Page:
Northland's rail network is being revitalised with a $109 million government injection seeing a mothballed line reopened, tunnels altered to allow hi-cube containers for the first time and a container terminal at the Otiria rail yard, in Moerewa.

Land will also be bought along the designated path of the proposed Oakleigh to Port Marsden rail spur.

Just a day after the Government announced more than $700M in infrastructure funding for Northland - including four-laning State Highway One from Whangārei to Port Marsden Highway, more cash was being dished out today in Whangārei.

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The Government's latest investment in Northland will enable hi-cube container freight to be transported by rail in the region for the first time ever, KiwiRail Group Chief Executive Greg Miller says.

State Owned Enterprises Minister Winston Peters and Regional Economic Development Minister Shane Jones announced a further $109.7m rail investment through the Provincial Growth Fund in Whangārei today.

The last train between Whangārei and Otiria ran on August 31, 2016, above, when the line was mothballed north of Kauri. Today's Government announcement will see the line reopened.
The last train between Whangārei and Otiria ran on August 31, 2016, above, when the line was mothballed north of Kauri. Today's Government announcement will see the line reopened.

A total of $69.7 million will be spent on lowering tracks in the 13 tunnels between Swanson and Whangārei; reopening the currently mothballed rail line north of Whangārei, between Kauri and Otiria; and building a container terminal at the Otiria rail yard, in Moerewa.

As part of today's announcement, $40 million will be used by KiwiRail to buy land along the designated rail route between Oakleigh and Northport/Marsden Point.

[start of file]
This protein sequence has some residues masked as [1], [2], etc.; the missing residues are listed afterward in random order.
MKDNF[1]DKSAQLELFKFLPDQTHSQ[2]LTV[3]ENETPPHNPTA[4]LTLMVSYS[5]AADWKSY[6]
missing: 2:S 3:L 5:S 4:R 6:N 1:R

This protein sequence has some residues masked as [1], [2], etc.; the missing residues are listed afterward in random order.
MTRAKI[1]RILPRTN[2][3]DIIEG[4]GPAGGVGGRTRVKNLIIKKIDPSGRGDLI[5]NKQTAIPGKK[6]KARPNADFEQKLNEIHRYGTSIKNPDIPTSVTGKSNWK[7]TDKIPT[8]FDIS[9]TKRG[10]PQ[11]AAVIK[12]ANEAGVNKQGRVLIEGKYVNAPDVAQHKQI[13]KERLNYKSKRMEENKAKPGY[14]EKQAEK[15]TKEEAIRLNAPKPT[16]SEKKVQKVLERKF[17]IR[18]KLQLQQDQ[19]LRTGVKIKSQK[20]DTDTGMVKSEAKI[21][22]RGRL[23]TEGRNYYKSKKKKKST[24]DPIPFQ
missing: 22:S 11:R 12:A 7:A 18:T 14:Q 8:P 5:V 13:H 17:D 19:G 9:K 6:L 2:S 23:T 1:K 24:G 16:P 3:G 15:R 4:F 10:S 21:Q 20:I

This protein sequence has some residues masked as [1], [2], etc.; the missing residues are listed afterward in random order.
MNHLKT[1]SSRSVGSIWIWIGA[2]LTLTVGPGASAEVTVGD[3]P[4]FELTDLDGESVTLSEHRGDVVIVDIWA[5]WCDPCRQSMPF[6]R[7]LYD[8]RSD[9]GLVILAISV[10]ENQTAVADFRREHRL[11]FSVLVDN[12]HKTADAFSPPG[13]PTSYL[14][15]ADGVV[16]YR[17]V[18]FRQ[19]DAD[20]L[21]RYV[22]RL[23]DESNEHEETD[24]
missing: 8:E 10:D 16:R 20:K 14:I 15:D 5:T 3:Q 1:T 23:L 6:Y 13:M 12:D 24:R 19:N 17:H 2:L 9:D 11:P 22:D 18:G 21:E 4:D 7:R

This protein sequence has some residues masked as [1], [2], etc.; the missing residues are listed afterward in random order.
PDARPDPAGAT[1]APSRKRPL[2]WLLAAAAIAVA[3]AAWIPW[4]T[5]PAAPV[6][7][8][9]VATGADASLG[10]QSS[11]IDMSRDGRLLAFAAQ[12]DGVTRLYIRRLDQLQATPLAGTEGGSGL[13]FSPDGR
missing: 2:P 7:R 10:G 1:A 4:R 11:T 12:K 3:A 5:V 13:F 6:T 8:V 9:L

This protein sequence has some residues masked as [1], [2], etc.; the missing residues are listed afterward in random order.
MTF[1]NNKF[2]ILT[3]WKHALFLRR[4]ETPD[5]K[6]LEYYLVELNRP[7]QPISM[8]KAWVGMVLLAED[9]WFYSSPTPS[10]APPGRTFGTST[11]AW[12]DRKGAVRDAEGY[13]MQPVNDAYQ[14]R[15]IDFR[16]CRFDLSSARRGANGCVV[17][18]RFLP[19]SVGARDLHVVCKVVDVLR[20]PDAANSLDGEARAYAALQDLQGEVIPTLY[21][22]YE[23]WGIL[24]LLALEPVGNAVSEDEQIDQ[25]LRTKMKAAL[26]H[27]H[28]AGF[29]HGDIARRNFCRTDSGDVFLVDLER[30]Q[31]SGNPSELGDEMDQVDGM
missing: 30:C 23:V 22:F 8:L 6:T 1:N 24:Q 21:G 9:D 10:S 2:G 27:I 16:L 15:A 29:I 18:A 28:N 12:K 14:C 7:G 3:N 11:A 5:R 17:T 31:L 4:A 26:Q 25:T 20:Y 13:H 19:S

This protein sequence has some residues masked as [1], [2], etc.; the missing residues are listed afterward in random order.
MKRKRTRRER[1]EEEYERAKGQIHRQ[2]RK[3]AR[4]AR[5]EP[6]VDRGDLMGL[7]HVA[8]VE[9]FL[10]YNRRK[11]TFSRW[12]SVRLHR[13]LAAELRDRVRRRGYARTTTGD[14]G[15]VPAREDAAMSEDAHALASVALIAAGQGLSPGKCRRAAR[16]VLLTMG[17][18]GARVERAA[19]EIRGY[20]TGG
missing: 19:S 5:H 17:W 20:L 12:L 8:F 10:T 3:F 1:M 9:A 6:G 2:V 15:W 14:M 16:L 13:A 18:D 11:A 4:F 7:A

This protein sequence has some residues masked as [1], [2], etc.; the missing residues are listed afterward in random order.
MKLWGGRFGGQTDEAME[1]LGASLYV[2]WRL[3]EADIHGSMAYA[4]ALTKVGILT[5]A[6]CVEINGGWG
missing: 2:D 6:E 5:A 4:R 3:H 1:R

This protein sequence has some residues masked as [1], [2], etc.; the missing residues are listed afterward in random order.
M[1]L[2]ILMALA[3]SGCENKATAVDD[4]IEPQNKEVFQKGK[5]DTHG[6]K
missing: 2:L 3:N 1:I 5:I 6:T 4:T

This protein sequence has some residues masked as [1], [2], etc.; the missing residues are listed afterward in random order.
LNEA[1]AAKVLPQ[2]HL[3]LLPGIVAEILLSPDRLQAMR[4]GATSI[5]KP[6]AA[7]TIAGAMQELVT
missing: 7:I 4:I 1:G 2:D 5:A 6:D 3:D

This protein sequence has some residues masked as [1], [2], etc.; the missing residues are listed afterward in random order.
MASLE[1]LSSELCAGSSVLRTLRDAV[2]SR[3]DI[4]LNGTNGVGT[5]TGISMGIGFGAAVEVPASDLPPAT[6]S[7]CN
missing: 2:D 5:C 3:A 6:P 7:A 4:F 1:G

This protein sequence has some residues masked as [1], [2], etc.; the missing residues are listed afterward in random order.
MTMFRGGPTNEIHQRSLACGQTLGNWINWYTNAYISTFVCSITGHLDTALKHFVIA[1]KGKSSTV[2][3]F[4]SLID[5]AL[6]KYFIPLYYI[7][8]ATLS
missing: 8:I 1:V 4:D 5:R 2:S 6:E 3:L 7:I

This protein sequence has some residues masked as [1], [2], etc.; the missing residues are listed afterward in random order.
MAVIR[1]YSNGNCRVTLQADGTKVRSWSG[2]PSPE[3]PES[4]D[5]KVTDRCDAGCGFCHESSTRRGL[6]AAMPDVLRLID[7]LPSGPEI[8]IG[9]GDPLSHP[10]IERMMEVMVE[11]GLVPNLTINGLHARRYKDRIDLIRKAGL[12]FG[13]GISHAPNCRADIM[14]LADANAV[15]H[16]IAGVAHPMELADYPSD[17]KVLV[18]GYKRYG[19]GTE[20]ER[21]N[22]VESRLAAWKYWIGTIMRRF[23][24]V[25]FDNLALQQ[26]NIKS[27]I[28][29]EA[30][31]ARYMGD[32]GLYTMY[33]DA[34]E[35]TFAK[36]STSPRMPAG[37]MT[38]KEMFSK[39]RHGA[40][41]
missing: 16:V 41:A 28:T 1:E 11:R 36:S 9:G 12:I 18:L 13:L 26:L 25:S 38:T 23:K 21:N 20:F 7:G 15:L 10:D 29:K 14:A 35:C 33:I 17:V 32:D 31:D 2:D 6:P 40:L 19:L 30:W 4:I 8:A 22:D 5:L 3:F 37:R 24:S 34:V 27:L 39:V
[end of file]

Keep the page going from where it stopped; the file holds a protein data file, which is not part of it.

"I'm really impressed by the ingenuity of KiwiRail's engineering staff to be able to lower the tracks in the tunnels – which is a lot less expensive than boring bigger tunnels,'' Miller said.

"The tunnel work will have a huge impact on how freight is moved in and out of Northland. Currently 18 million tonnes of cargo is moved in and out of the region every year. Of that, around 30,000 containers leave Northland by road. Most aren't able to fit through the tunnels, but this investment will change that - opening up a whole new market to rail."

Miller said that not only does rail have 66 per cent fewer emissions than road freight and help reduce congestion by taking trucks off the roads, it also offers road maintenance cost savings.

He said reopening the line to Otiria and building the container terminal there will catalyse the growth of agriculture, horticulture, dairy and support forestry in the far North.

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"This part of Northland is what the Bay of Plenty was like 40 years ago. Connecting the Bay to rail resulted in phenomenal growth and helped create the prosperity it experiences today. Rail access has the same ability to transform Northland, as a critical infrastructure that will unlock value in the region,'' he said.

"Rail will help build a bright future for Northland and we want to maximise benefits for the region now. Around 200 contracted staff will be working on 10 fronts across Northland simultaneously, and KiwiRail is taking on 12 more local staff for ongoing maintenance of the Northland Line.

"We will also be looking at where we can take on new apprentices to get more young people into our industry and will support our contract partners with their recruitment as well. We're trying to use Northland-based contractors for our rebuild project where possible, so that this investment flows straight back into Northland's economy."

This is the second PGF investment in Northland rail, following the $94.8 million provided to make significant improvements to the Northland Line between Swanson and Whangārei, announced last year.

Northland firm United Civil Construction has been awarded a contract to replace two bridges on the line near Whangārei.